• general problem solving strategy IDEAL
      • Identify problems and opportunities
      • Define goals and represent the problem
      • Explore possible strategies
      • Anticipate outcomes and Act
      • Look back and Learn
    • Defining…

1)focusing attention 2)understanding the words

3)understanding the whole problem 4) translation and schema

5) results of problem representation

    • Exploring possible solutions
      • Schema-Driven-recognizing a problem as a “disguised” version of an old problem for which you already know the solution
      • Algorithms-step-by-step prescription for solving a problem
      • Heuristics-general strategies that might lead to the right answer
        • Means-End Analysis
        • Working backward Strategy
        • Analogical Thinking
        • Distance Reduction
slide6
Factors that Hinder Problem Solving
    • Functional fixedness-the inability to consider unconventional uses for materials that have a specific function
    • Response sets- tendency to respond in the most familiar way
    • Lack of flexibility
  • Effective Problem Solvers
    • large storage of domain knowledge
    • quickly recognize patterns
    • background knowledge that is elaborated and well practiced and
    • can be used to organize information for easier learning and retrieval
    • condition-action schemas
    • elaborated and well practiced knowledge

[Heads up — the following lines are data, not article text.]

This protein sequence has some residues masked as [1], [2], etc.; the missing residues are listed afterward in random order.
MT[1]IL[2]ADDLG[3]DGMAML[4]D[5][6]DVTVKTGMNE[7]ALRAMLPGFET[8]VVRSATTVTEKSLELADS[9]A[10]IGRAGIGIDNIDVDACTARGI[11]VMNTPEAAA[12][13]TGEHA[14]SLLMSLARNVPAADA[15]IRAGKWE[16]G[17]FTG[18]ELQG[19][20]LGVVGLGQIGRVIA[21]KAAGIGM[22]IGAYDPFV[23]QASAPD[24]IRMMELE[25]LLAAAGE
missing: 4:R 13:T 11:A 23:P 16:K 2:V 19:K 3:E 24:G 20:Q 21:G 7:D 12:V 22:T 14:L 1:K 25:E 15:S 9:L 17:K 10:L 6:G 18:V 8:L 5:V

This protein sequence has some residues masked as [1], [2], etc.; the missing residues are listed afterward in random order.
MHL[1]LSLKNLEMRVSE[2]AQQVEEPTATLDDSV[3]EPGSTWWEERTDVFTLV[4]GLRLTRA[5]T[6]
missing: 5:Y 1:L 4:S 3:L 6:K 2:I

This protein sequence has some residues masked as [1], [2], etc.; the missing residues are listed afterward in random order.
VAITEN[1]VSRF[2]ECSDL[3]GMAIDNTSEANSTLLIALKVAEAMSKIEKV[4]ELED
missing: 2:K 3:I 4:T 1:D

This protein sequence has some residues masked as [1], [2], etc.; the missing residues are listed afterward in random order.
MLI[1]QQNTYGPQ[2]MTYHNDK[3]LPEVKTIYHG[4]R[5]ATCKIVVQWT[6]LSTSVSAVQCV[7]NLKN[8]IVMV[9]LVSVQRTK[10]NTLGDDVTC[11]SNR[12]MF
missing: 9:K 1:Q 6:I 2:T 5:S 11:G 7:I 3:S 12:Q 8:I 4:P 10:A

• spend time analyzing
    • planning and monitoring
how can you create expert students
How Can You Create Expert Students?
  • Expert Students are:
    • cognitively engaged
    • focus attention and effort
    • monitor understanding
    • process information deeply
  • Expert Students Possess:
    • several different learning strategies and tactics
    • conditional knowledge of when to use various strategies
      • when to use
      • where to use
      • why to use
    • desire to employ learning strategies
    • may need direct instruction in schematic knowledge: how
    • to identify main ideas
learning strategies and tactics
Learning Strategies and Tactics
  • Learning Strategies
    • deciding what is important
    • creating summaries
    • underlining and highlighting
    • taking notes
  • Examples of Learning Tactics-Table 23.1, p. 291
  • Visual Tools for Organizing
    • Maps and charts
    • Concept Maps
    • Timelines
    • Reading Strategies
      • READS

PQ4R

CAPS

KWL

transfer of learning
Transfer of Learning
  • Low Road: spontaneous and automatic transfer of highly practiced skills with little need for reflective thinking
  • High Road: conscious application of abstract knowledge in one situation to another
  • Forward-reaching: looking forward to applying the knowledge
  • Backward-reaching: looking back to other problems to solve a current one
  • Specific transfer- when knowledge is applied to a very similar situation
  • General transfer- when knowledge is applied to a dissimilar situation
  • Stages of Transfer
    • Acquisition Phase: Teach new strategy and how to use it
    • Retention Phase: Practice a strategy: Give feedback
    • Transfer Phase: give new problem: Use the same strategy